This week is Holy week in the Christian calendar. It is a week when we reflect on the events that led up to the crucifixion of Jesus. Those events led up to a horrible death at the hands of Roman soldiers, which is now celebrated on Good Friday. I have often wondered what is so ‘good’ about Good Friday? Surely there is nothing good about such an event. Yet in that act of sacrifice is the message of forgiveness. In reflecting on those events, it reminds me of how Jesus led his life and of how even in the middle of His painful death, He calls on His father to forgive those responsible. It is a message we need reminding of often if we are to experience freedom.
This is a quote from Nelson Mandela as he made to exit the prison, he had been held captive in for over 27 years. He said:
“As I walked out the door toward the gate that would lead to my freedom, I knew if I didn\’t leave my bitterness and hatred behind, I\’d still be in prison.”
His life was not easy as he sought to overturn the system of Apartheid in South Africa. He realised though that if he held on to the bitterness and hatred, which many of us might say was justified, then he would continue be imprisoned – not by a physical prison but by those same emotions.
There are many reasons why we take offense at things. Often the reasons seem to be justified when innocent people are hurt physically or emotionally. We can also take offense when we are insecure and can’t handle what is being said to us. It takes a certain posture to be able to receive criticism, particularly when it is accurate. Regardless of what has caused us to take offense, we should ask the question: is what they’re saying of me true?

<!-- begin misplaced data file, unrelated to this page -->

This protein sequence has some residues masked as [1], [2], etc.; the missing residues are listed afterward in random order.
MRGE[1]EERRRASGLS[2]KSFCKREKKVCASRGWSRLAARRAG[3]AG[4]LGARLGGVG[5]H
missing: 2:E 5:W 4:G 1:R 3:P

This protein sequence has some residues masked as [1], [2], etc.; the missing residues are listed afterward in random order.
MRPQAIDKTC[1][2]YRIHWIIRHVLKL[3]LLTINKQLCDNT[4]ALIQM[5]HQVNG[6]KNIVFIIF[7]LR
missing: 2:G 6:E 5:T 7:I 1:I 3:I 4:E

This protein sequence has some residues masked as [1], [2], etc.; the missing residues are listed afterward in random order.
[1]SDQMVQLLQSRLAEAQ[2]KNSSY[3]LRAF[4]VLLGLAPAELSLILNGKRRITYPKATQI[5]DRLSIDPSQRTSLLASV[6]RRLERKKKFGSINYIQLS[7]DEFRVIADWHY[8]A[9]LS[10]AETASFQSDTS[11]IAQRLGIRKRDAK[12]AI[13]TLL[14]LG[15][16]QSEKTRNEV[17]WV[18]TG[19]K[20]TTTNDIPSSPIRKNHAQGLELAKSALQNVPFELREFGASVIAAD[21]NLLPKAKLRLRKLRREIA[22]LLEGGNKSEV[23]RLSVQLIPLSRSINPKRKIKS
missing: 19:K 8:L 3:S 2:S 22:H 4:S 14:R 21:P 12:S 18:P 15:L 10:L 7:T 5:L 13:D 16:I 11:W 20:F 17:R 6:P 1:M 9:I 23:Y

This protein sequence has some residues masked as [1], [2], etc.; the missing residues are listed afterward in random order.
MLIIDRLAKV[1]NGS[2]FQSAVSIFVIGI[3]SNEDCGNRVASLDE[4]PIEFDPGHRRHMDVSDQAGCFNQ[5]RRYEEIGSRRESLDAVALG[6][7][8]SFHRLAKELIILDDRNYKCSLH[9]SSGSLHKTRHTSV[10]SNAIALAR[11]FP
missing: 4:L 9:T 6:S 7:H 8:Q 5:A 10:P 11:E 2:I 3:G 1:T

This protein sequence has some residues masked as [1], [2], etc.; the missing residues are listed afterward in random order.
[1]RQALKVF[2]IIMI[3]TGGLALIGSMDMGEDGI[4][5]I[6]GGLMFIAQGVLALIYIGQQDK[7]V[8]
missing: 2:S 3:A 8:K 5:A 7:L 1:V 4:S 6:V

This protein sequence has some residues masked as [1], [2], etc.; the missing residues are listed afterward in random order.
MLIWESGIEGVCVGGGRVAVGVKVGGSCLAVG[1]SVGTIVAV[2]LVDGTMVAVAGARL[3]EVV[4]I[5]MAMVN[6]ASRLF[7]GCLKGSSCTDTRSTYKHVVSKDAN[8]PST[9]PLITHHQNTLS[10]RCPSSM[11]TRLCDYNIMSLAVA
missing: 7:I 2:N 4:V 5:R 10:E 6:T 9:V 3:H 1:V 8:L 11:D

If the criticism we’ve received is true then we have an opportunity to change our behaviour, our thinking, or possibly both. If the criticism comes from someone close to us, it does us well to pay attention as they know us the best and are not usually saying something to us out of malice. Whether the offending words are true or not, the opportunity for self-reflection is rarely wasted. However, we should understand where taking offense leads.
Digging into this idea of offense it is helpful to understand its root. It comes from a word from which we get our English word scandal. A “Skandalon” was the bait stick in a trap that was set to capture animals. When the animal wanders into the cage, in search of food, they take the bait which moves the stick and springs the trap, imprisoning the animal.
The point is, taking offense can lead us into a prison of our own making. It is not to diminish in any sense, the words or the deed, which may have caused the offense, some of the things which come your way, can be difficult to deal with. However, the only route out of offense is to forgive the person who has caused it and perhaps forgive yourself if needed too.
It is counterintuitive and in no sense an easy route to take. But it does mean that you keep your heart free and stay out of the prison that offense creates. I hope like Nelson Mandela we can choose, at this time of Easter, to let go of any anger and bitterness we may feel to others and, as Nelson said, “walk into freedom.”
Have a Happy Easter.